The Wonder Wheel is a 150-foot (46 m) tall eccentric Ferris wheel located at Deno's Wonder Wheel Amusement Park, in the Coney Island neighborhood of Brooklyn, New York City, New York, United States. The wheel is located on a plot bounded by West 12th Street to the west, Bowery Street to the north, Luna Park to the east, and the Riegelmann Boardwalk to the south. Some of the Wonder Wheel's passenger cabins are not fixed directly to the rim of the wheel, but instead slide on rails between the hub and the rim as the wheel rotates.
It was built in 1920 as one of several Ferris wheels on Coney Island, and was originally operated by Herman J. Garms Sr. Despite subsequent financial and economic troubles at Coney Island, the Wonder Wheel has continued to operate throughout the years. In 1983 it was sold to the Vourderis family, who continues to operate the wheel today. Since 1989 the Wonder Wheel has been an official New York City designated landmark.
The Wonder Wheel was designed by Charles Herman as an improvement on G.W.G. Ferris' giant wheel. At the time of the Wonder Wheel's construction, Coney Island was one of the largest amusement areas in the United States.:4 The first Ferris wheel in Coney Island was built for nearby Steeplechase Park in 1894 and was erroneously billed as "the world's largest". Several variations of the Ferris wheel would be erected in the neighborhood before the Wonder Wheel was built for Herman J. Garms, Sr. between 1918 and 1920 by the Eccentric Ferris Wheel Company. The Wonder Wheel was unusual in that only one-third of its 24 cars were stationary, while the other two-thirds rolled on a track within the wheel itself.:4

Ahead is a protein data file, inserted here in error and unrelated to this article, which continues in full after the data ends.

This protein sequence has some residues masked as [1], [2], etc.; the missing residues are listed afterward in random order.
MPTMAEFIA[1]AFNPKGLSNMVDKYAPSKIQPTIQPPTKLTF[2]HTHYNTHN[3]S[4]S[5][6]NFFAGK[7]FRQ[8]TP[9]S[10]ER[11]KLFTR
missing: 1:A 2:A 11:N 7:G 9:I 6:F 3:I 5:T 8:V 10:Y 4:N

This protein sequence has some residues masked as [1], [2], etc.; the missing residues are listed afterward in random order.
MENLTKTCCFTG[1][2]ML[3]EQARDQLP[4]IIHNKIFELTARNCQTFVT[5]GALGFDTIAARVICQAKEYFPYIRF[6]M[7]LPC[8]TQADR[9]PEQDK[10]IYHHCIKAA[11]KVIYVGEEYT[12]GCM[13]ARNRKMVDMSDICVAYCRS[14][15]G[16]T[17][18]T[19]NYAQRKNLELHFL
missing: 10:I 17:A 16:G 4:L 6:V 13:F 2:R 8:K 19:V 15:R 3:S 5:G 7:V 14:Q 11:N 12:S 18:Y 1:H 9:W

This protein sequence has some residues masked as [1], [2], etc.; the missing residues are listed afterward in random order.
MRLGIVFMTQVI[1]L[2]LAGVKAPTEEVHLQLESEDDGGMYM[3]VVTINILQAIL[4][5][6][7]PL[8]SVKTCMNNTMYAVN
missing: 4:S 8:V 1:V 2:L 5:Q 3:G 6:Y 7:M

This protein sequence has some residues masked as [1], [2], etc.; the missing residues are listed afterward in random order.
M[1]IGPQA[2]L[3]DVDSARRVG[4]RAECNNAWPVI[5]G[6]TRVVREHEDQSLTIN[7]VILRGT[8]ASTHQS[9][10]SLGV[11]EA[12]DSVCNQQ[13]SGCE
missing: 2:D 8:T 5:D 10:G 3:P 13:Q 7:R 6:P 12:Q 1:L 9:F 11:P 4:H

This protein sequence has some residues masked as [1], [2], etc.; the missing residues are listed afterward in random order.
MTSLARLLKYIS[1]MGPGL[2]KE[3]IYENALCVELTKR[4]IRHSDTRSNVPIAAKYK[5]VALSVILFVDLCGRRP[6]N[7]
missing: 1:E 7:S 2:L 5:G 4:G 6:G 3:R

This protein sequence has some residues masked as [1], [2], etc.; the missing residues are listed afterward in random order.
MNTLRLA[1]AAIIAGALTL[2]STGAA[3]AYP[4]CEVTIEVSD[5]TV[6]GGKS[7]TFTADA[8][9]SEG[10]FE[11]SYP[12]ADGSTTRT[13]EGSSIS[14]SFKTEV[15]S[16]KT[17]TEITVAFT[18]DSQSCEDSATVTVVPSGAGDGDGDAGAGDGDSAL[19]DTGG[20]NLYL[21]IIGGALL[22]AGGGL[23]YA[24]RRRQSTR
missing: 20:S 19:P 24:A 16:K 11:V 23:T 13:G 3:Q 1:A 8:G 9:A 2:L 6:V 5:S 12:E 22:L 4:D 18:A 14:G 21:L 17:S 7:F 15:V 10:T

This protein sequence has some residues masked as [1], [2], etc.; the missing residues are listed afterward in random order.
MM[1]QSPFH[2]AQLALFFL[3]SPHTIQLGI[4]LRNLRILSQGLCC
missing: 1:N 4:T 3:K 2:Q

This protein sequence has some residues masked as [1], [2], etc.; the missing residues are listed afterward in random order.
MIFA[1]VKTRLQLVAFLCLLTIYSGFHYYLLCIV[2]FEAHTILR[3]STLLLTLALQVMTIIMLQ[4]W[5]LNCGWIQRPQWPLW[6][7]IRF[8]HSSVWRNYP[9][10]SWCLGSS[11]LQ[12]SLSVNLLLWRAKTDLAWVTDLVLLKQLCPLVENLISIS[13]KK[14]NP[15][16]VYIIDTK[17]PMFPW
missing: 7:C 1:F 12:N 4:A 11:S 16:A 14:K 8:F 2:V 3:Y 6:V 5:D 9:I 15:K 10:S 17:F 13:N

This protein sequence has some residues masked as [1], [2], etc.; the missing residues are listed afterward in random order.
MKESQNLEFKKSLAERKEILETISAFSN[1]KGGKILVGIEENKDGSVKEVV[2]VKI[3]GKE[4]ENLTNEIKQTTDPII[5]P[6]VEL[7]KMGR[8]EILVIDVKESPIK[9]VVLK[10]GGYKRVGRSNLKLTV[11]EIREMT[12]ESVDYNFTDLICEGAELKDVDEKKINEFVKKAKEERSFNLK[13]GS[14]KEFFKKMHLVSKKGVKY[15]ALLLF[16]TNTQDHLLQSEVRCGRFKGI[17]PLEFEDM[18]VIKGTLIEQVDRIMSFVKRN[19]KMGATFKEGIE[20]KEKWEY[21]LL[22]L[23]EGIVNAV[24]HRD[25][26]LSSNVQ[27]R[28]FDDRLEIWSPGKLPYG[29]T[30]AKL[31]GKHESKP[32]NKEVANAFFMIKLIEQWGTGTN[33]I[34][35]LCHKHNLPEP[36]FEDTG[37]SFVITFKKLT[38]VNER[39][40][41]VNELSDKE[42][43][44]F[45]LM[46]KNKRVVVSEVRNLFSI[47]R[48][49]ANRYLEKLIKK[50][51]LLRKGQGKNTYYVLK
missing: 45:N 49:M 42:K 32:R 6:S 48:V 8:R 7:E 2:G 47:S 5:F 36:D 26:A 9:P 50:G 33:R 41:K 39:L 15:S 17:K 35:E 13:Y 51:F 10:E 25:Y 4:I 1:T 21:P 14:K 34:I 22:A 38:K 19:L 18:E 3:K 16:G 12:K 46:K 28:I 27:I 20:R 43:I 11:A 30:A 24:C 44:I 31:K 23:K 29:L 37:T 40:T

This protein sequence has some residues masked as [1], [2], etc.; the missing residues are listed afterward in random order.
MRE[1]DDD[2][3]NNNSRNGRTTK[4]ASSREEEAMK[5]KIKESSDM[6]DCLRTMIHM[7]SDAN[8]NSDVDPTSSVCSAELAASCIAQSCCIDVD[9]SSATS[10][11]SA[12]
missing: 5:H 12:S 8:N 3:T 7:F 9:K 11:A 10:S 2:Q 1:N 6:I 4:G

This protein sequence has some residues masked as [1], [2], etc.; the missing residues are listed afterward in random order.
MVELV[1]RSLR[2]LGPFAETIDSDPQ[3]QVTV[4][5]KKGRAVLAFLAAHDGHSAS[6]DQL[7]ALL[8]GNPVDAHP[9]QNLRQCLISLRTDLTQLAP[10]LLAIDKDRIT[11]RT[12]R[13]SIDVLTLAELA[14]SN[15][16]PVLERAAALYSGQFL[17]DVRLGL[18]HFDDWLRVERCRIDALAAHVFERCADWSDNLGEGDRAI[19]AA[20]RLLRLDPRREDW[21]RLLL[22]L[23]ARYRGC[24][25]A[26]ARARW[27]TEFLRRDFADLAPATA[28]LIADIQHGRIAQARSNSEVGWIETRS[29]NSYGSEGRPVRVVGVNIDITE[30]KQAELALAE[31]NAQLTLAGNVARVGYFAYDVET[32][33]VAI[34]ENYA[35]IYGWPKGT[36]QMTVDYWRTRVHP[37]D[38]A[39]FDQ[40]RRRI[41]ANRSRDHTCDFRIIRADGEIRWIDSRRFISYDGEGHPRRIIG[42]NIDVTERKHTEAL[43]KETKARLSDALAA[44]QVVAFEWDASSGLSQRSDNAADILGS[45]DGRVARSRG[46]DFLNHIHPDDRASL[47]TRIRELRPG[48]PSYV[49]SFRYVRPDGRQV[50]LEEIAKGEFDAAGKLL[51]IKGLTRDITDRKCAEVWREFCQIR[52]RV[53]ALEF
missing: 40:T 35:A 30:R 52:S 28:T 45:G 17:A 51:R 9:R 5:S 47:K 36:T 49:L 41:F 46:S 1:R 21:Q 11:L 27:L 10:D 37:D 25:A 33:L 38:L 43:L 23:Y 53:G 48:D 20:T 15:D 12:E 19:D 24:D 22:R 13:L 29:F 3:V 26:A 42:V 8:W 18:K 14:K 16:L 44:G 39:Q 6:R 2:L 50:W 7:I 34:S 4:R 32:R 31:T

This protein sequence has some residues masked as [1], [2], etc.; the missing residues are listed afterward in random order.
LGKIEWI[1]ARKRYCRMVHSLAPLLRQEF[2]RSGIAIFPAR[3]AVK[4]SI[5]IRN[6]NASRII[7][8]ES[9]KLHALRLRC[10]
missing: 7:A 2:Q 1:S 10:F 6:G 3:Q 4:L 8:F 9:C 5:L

The wheel was opened on Memorial Day, 1920. Herman originally called it the "Dip-the-Dip", promising to combine in his new invention the thrill of a scenic railway, the fun of a Ferris wheel, and the excitement of the Chute-the-Chutes. An article written about the ride in Science and Invention said the Wheel was a "real thrill like you have probably never had before—at least not at this great height." Coney Island started to decline during the mid-20th century, and by 1964, it had seen its lowest number of visitors in 25 years. Despite subsequent failed attempts to redevelop the area as a casino area or theme park, the Wonder Wheel continued to operate. Furthermore, it had not had any significant incidents in its history, making it a relatively well-off ride when other Coney Island attractions were closing.